Yes, Gerhard is always well worth your money, time, and shelf space. 

My favorite volume of Walther to date is the following:

 From 1857 to 1884, C.F.W. Walther wrote numerous articles and speeches dealing with Lutheran identity and unity in doctrine and practice on the basis of Holy Scripture and the Lutheran Confessions. For the first time, these previously scattered, inaccessible, and forgotten writings are being brought together in one volume.

This volume helps clarify not only what Lutheran identity was in the nineteenth century, but also what it means to confess the Christian faith in the twenty-first century, in harmony with the Church of all ages.

View all of Walther’s Works >

About C.F.W. Walther
C. F. W. Walther (1811–87) served as pastor in Perry County and St. Louis, Mo.; the first president of The Lutheran Church—Missouri Synod; first president of the Evangelical Lutheran Synodical Conference (including the Missouri and Wisconsin Synods, and other American Lutheran church bodies); co-founder, professor, and president of Concordia Seminary, St. Louis; an editor of theological journals; and author of many books. (Publisher's Website)
Why is this my favorite volume of Walther's Works released to date? Simply put, it is the medicine we need now in the LCMS. Walther, speaking and writing to his contemporaries, also needs to be "overheard" by his theological and nominal heirs in the Missouri Synod. This is the content we need to discuss in Koinonia rather than "context." 

Start with #11, "Communion Fellowship," an essay delivered beginning on 15 June 1870 to the Fifteenth Western District Convention. If you want "practical," and be able to comprehensively and winsomely defend and explain Closed Communion, read on!

Here is motivation to take the Confessions seriously, to subscribe unconditionally to the Lutheran Confessions, to deliberately and consciously examine why we draw the lines of fellowship the way we do, and why we do visitation. On that latter topic, read #14, "Duties of an Evangelical Lutheran Synod" second. This 1879 essay was recommended/required reading for a recent LCMS convention. Walther is to be thanked for quoting Luther at length regarding a situation where some folks wanted to get rid of their pastor for an improper reason (302-4).

These two essays are well worth the price of the book. 

Dear Wyoming and Atlantic District brothers, this is my suggestion for us for common further reading!

We reviewed Volume I of Herman Sasse's Letters to Lutheran Pastors a while ago:

The three volume set is now complete.

For nearly thirty years, Hermann Sasse corresponded with Lutheran pastors in Australia, the United States, and around the world on topics as varied as the nature of the Sacraments or of the Church, as well as ecumenical issues. Each letter in Letters to Lutheran Pastors - Volume 2 reflects Sasse’s passionate commitment to the building up of the Church of Christ on earth and to the Lutheran Confessions.


  • Foreword by Ronald R. Feuerhahn
  • Many of these letters are available in English for the first time!

About the Author
Hermann Sasse (1895–1976) was trained at the University of Berlin under such well-known theologians as Harnack and Deissmann. During a study year in the United States, Sasse discovered the writings of Wilhelm Löhe and returned to Europe a convinced confessional Lutheran. In this faith he persisted, despite great difficulties, as a professor of theology at the University of Erlangen and at Immanuel Seminary (later renamed Luther Seminary), North Adelaide, Australia.

(Publisher's website)

Volume III (1957-1969) has a striking yellow cover!

Let's talk about both volumes together. With Volume I, they comprise a complete work anyway, a letter series that requires and deserves careful, thoughtful reading. One cannot and should not read an entire volume all at once. Take one essay, consider its historical context and do a mental dialog with Sasse.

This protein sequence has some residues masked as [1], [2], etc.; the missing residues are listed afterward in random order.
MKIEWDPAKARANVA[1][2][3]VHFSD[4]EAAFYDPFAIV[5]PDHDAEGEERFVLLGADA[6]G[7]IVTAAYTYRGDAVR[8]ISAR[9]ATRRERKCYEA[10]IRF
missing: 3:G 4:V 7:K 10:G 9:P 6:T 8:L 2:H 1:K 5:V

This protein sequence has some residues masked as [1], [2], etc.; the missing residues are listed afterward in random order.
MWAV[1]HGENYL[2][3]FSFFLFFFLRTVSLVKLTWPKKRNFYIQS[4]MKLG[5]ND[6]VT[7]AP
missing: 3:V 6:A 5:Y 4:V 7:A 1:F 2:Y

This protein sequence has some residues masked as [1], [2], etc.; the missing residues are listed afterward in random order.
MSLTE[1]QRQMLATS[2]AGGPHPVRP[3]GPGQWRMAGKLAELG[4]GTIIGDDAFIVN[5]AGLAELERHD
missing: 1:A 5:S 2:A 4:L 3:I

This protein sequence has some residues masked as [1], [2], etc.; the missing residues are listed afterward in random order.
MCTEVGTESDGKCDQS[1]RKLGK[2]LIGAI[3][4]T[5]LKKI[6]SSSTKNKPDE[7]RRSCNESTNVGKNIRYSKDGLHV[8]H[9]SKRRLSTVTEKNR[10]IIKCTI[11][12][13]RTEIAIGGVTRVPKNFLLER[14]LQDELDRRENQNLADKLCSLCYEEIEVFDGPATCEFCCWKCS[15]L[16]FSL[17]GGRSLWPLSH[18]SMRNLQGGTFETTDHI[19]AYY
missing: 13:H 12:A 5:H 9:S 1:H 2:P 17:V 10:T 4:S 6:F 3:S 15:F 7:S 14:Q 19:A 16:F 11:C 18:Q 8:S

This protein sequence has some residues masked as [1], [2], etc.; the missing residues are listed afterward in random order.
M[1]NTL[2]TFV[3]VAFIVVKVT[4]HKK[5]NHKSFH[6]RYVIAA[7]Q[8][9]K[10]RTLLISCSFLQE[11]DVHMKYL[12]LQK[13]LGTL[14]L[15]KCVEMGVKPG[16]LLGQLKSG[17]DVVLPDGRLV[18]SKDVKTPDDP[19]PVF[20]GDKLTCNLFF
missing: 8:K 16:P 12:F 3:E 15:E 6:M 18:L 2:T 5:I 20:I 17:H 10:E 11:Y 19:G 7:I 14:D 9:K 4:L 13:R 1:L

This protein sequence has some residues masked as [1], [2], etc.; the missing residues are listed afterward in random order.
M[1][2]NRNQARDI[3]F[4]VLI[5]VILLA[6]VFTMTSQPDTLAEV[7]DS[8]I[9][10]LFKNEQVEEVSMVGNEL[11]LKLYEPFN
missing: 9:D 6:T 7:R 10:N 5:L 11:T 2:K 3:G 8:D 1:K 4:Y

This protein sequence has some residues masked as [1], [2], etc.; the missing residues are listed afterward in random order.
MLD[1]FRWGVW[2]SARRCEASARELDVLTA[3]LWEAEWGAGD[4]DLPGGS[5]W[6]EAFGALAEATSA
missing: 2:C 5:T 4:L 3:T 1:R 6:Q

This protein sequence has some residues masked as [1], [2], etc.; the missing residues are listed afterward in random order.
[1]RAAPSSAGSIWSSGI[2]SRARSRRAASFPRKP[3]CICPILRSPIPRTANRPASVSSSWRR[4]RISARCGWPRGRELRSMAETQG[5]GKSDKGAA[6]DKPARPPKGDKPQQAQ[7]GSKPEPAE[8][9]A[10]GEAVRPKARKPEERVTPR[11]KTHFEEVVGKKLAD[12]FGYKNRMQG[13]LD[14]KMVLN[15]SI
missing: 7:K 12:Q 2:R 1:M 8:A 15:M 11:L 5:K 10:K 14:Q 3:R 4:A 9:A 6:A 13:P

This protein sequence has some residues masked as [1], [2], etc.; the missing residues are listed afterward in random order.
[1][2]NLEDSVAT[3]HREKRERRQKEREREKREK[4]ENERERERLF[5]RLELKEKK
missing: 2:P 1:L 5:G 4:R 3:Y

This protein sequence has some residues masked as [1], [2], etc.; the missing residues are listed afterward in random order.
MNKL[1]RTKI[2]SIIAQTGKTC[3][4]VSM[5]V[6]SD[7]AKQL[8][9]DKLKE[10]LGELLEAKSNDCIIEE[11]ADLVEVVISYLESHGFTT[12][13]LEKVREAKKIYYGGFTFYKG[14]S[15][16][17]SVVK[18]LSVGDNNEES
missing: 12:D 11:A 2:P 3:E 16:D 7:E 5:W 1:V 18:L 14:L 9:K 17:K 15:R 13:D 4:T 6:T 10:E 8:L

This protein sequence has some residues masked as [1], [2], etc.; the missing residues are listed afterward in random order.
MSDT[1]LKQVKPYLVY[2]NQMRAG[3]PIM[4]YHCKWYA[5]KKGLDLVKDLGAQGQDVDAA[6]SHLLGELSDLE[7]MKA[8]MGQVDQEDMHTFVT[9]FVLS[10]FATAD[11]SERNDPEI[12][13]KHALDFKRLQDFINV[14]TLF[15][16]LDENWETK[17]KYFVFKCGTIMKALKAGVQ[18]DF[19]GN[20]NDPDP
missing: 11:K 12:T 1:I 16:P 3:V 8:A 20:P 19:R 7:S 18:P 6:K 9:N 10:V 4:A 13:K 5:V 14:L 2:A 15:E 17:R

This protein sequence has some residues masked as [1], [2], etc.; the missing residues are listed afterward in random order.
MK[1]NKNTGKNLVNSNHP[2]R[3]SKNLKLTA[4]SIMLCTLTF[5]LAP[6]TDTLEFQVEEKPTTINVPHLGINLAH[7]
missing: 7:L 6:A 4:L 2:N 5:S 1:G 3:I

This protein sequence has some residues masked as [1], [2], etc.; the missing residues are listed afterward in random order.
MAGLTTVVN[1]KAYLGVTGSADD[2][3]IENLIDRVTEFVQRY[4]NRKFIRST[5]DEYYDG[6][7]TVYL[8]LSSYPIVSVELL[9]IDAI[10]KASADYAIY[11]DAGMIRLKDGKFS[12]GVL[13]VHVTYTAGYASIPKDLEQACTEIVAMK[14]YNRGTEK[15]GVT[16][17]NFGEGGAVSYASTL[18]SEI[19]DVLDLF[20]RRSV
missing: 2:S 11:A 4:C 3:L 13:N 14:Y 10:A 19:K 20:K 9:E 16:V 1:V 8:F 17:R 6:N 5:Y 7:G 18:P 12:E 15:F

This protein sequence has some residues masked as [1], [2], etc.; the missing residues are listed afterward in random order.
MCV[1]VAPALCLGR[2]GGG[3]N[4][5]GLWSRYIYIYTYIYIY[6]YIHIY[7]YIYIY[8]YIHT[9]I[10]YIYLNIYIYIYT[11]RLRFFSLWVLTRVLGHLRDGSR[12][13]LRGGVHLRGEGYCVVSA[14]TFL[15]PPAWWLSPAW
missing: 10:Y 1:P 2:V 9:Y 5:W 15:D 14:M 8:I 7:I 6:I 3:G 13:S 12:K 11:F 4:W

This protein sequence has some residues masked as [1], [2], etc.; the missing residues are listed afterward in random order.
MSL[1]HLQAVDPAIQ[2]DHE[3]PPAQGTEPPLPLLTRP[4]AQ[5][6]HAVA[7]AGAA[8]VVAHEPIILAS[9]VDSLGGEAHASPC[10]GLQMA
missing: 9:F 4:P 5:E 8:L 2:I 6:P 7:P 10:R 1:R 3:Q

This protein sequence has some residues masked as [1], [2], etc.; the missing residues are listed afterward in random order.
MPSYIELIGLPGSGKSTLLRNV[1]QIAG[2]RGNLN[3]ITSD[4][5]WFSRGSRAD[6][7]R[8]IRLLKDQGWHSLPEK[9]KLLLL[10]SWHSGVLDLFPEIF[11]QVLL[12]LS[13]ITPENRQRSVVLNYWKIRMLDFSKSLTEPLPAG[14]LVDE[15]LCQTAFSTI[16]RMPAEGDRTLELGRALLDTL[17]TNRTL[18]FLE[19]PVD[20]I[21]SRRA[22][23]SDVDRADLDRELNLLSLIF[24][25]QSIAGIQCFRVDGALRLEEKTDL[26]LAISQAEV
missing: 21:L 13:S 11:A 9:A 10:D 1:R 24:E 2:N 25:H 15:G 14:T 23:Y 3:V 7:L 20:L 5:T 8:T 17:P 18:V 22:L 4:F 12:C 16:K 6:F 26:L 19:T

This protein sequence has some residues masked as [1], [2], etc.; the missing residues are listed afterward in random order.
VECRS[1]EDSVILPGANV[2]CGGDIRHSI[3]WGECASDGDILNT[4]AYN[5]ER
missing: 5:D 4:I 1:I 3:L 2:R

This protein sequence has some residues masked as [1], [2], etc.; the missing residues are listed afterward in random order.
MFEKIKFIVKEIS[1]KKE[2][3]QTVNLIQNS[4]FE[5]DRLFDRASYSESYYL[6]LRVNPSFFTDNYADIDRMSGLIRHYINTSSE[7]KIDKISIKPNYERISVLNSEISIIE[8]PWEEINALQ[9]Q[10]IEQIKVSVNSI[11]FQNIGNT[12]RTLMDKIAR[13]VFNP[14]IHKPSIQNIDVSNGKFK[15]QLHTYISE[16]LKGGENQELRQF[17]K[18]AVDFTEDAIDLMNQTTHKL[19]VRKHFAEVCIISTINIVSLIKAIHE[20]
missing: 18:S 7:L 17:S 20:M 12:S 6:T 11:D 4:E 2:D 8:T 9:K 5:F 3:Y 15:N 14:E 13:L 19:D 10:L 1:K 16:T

Agree with him on his retraction of Essay 14 (cf. #29, II: 205). Hear his heartache as the LWF and ecumenical movement (II:418) deteriorate into liberalism. Pay a little closer attention when he turns his focus on the Missouri Synod (II:5, passim). Better understand Here We Stand and Luther at Marburg with #23. Hear him interact with history, Bible translation (III:196), liturgy (II:363; III:437), psalmody (III:196) and hymnody, the Roman Church, the Reformed, and the Sacraments. Hear Sasse's voice, yet nuances in translation of his students and admirers: Nagel (e.g. II: 425ff), Harrison, et al, and Feuerhahn's Foreword.

Sasse's usefulness is in his long view of history, a heavenly view that takes the Scriptures and Confessions at face value. Like Gerhard, Sasse writes in a timely way that has us wondering how he knew what was happening in church and world today, and in a timeless way that imitates the Scriptures themselves with profound insights being applicable well beyond the time they were first written down. In particular, Sasse is helpful in apologetic for defending the Word of God (excepting #14), the Sacraments of Christ (passim), the Confessions of the Lutheran Church (cf. III:351, n. 12), Closed Communion (III:422, n. 28), for resisting the siren call of the Reformed and Rome (III:224) Canterbury (III:114), and even the LWF (III:20). Here is an ally for the battle against the ordination of women (III:143 n. 11; III:316 n. 16), and an advocate for the preservation of the Evangelical Lutheran Synodical Conference of North America (III:166) even as he worked for the responsible union of Lutherans in Australia based on a common confession.

The Letters ended with #62, "An Open Letter to a German Lutheran Bishop," dated 22 September 1969 (III:457ff). Hermann Otto Erich Sasse died on 9 August 1976, a calendar day that would latter be my wedding day. Each August 9th I thank the Lord for my bride and also for St. Hermann Sasse.

Remember: Church fellowship is altar fellowship and altar fellowship is church fellowship. Sasse, Walther, and Gerhard would agree.

We have more reviews in the works for our readers and book lovers. Look for one on Luther soon, a future Author Spotlight on William Weinrich, and a forthcoming review of Chemnitz' own Church Order.

Rev. Paul J Cain is Pastor of Immanuel, Sheridan, Wyoming, Headmaster of Martin Luther Grammar School and Immanuel Academy, a member of the Board of Directors of The Consortium for Classical and Lutheran Education, District Education Chairman and Editor of Lutheran Book Review. A graduate of Concordia Seminary, St. Louis, Rev. Cain is a contributor to Lutheran Service Book, Lutheranism 101, the forthcoming LSB Hymnal Companion, and is the author of 5 Things You Can Do to Make Our Congregation a Caring Church. He has previously served Emmanuel, Green River, WY and Trinity, Morrill, NE. He is married to Ann and loves reading and listening to, composing, and making music.